Based upon the representations of the Sellers, on November 17, 1986, appellants entered into a contract with the Bildman Limited Partnership to acquire its limited partnership interests and to purchase the shopping center for $5.35 million dollars. Under the terms of the contract, the Sellers warranted leases for a minimum of 95 percent of the rental space in the center. The contract was contingent on appellants obtaining financing.
At the suggestion of the Sellers, appellants applied to appellee for permission to assume the existing loan on the shopping center. On December 8, 1986, appellants received a letter of commitment (hereinafter the "Commitment Agreement") from appellee granting approval of the assumption of the loan. The Commitment Agreement required that the shopping center leases be satisfactory to appellee, and that the leases represent no less than 85 percent of the net rentable area of the shopping center.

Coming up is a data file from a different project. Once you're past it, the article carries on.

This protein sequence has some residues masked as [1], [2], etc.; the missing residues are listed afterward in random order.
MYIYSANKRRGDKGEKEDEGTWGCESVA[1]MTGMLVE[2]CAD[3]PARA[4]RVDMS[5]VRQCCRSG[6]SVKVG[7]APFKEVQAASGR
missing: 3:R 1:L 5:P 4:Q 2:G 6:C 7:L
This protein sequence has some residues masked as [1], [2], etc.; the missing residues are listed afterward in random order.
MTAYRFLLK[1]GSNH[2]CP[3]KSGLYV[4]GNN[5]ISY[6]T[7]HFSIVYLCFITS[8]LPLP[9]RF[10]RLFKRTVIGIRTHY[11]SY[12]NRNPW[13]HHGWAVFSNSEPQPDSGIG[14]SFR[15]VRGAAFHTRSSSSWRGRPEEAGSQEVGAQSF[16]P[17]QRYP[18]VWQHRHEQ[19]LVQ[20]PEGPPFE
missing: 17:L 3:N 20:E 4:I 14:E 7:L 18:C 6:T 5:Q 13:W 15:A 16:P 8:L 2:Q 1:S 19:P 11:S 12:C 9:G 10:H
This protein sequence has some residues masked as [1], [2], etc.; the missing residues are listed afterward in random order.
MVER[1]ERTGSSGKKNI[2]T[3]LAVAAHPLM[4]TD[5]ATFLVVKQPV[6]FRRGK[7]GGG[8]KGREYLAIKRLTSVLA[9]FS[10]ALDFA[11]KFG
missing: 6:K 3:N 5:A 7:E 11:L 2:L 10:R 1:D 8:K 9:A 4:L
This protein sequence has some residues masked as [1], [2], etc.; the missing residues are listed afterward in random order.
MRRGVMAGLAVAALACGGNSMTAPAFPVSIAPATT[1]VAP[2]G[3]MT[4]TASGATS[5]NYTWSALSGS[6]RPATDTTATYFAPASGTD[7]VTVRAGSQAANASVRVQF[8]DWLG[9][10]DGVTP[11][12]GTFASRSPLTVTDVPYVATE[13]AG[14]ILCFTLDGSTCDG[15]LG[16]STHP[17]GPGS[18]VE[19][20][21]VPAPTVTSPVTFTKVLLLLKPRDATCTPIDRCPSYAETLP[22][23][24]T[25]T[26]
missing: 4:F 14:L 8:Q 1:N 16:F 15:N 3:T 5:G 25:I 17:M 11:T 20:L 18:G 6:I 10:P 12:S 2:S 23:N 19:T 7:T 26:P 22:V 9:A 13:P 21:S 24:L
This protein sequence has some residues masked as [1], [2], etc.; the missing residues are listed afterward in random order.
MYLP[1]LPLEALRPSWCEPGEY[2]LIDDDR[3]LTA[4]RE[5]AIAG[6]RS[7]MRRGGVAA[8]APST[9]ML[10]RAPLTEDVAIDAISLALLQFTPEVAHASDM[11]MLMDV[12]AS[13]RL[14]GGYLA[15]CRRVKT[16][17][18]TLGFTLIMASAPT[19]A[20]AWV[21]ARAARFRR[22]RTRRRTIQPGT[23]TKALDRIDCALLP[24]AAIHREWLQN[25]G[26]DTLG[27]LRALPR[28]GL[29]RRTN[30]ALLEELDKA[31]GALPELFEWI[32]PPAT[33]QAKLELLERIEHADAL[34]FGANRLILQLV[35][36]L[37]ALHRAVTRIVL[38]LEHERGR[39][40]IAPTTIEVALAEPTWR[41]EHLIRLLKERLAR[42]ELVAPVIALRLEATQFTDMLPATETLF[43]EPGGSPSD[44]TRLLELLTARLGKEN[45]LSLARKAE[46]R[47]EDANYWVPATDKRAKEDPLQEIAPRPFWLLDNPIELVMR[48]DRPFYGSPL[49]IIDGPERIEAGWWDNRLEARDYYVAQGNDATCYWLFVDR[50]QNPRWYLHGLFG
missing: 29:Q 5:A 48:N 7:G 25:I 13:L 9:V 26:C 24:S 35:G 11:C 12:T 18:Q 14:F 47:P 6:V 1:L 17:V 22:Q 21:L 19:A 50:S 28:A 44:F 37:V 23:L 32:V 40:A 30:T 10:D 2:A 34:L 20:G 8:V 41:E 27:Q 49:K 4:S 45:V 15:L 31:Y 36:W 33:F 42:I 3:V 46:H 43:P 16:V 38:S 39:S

Settlement was held on December 17, 1986. At settlement, appellant paid appellee a fee of $50,000 for permitting the existing loan on the shopping center to be assumed by appellants. Appellants also paid a fee of $1,950 to appellee for the legal expenses appellee had incurred in having all of the relevant documents reviewed, including the shopping center leases. And, of course, the Bildman Limited Partnership interests were transferred to the individual appellants.